Joaquin “El Chapo” Guzman has, for decades, been on both Mexico’s and America’s most wanted list. Presently in incarceration at the Manhattan Metropolitan Correctional Center in New York, he, in 2015, made headlines when he escaped from Altiplano prison in Mexico via a mile long tunnel. The prison break was incredibly embarrassing for the Mexican government, with President Enrique Peña Nieto vowing to put El Chapo back behind bars.
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That said, another prison break in Mexico rivals El Chapo Guzman’s in sheer audacity, and it was that of Joel David Kaplan, an American businessman. He and Carlos Antonio Contreras Castro, a Venezuelan counterfeiter, undertook one of the most uncanny prison breaks in the country’s history by using a helicopter painted with colors similar to those used by the Mexican Attorney General’s office. This was on August 19, 1971.
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The helicopter, which had been bought for the sole purpose of the break out, landed in the middle of the prison yard, and the two dashed out of their cells and into the chopper. The prison break inspired the book The 10-Second Jailbreak. The following is an excerpt of a report detailing the incident, as reported by Time.
“Most of the 136 guards at Mexico City’s Santa Maria Acatitla prison were watching a movie with the prisoners last week when a Bell helicopter, similar in color to the Mexican attorney general’s, suddenly clattered into the prison yard. Some of the guards on duty presented arms, supposing that the helicopter had brought an unexpected official visitor.
“What they got was a different sort of surprise. As the chopper set down on the paving stones, two prisoners dashed out of Cell No. 10. The men were airborne in less than two minutes. One of the most enterprising jailbreaks in modern times had been accomplished without a shot being fired.”
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Apparently, their wives and a white gentleman, who seemed to be checking out the facility, had visited the prison a day earlier. Kaplan had been serving time for the murder of Louis Vidal, Jr., his business partner. Although Vidal’s body had been found, there were questions as to whether it was actually his.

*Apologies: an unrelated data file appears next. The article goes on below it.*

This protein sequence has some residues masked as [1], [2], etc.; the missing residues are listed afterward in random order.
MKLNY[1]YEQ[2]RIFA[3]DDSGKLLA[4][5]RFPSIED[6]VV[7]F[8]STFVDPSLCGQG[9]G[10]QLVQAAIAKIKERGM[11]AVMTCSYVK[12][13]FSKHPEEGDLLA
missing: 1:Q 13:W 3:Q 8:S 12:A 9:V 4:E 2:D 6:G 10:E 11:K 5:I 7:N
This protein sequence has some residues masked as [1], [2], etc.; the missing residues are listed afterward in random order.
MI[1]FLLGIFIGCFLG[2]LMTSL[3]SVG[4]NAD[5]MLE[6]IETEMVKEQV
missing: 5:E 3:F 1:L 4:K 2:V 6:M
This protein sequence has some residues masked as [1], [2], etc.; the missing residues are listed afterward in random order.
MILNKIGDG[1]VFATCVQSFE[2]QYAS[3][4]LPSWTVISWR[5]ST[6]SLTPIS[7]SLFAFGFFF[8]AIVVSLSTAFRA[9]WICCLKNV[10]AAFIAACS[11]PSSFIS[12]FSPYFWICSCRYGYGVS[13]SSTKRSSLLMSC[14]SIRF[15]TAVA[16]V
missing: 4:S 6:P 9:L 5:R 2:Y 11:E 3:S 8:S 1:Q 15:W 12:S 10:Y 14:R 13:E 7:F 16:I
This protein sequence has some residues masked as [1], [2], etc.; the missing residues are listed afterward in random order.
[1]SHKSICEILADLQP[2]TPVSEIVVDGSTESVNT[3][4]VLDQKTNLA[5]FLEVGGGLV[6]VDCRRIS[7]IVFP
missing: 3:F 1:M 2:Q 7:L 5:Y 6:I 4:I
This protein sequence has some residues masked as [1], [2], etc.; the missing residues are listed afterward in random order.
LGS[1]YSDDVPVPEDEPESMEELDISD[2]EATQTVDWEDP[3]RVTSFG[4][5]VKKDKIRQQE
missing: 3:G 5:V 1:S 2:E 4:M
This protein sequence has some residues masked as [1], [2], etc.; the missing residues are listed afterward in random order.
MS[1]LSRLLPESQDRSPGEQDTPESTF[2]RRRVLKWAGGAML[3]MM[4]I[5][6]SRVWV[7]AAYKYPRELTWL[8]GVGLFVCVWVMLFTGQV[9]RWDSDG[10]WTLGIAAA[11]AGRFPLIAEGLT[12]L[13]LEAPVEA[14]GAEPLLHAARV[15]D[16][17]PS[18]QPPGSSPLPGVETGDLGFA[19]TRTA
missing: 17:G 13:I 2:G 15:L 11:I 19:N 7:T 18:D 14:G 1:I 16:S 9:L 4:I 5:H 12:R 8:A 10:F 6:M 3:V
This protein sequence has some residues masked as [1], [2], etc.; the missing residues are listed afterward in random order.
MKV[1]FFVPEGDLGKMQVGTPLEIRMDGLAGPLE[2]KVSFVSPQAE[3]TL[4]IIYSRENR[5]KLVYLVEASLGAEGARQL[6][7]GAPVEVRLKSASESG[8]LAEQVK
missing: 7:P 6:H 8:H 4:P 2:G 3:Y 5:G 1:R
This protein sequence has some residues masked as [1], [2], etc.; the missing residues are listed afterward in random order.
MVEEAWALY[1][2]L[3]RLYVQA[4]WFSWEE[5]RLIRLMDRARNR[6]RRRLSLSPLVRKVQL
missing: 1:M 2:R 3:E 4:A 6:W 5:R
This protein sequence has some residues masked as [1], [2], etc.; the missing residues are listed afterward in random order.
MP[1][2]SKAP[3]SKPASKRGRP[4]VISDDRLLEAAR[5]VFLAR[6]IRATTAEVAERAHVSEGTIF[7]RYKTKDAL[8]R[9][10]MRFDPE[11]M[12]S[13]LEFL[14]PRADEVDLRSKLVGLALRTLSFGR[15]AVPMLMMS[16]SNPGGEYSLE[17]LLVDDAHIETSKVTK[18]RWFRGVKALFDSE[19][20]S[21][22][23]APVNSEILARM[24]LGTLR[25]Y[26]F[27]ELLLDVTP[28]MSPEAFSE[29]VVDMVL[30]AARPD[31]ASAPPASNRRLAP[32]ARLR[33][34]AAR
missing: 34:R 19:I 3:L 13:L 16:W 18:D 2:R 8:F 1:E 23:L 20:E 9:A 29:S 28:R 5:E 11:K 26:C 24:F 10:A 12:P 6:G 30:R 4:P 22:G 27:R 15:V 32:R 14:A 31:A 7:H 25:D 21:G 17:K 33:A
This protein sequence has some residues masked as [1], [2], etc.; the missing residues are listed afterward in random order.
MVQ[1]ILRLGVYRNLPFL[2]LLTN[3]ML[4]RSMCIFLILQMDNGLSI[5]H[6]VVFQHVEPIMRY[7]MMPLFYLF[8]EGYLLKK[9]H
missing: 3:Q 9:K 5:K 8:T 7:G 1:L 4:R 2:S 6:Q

At his trial, Kaplan stated that Vidal had faked his own death in order to disappear. Vidal was apparently involved in the Mexican drug trade and gun-running. Following their Hollywood-style prison break, Kaplan and Antonio were apparently dropped at an airport close to the facility, where they boarded a private plane to Texas. They allegedly split up, with Antonio heading to Guatemala and Kaplan to California.
However, the most controversial aspect of the escape was the legality factor. According to Kaplan, he did not break any laws by breaking out of the Mexican prison. As, apparently, there was no damage caused and no one was killed or injured. The fact that the helicopter had been bought and not rented also nullified the element of improperly using the property.
And about the flight, everything had been done in accordance with existing FAA standards. The fact that he gave his legal names while speaking with customs officials also ruled out impersonation charges. At the time, Mexican authorities pointed to the use of an accomplice as illegal.
However, no extradition request was ever filed. According to Kaplan’s lawyer, “His escape, was perfectly legal since jail breaks are a crime in Mexico only if violence is used against prison personnel or property or if prison inmates or officials aid the escape.” After the audacious, but controversial prison break, Kaplan has never been pursued by either American or Mexican authorities, but has kept a low profile since. As for El Chapo Guzman, he is currently facing a 17-count indictment that includes drug distribution and money laundering charges.
[Featured Image by U.S. law enforcement via AP Images]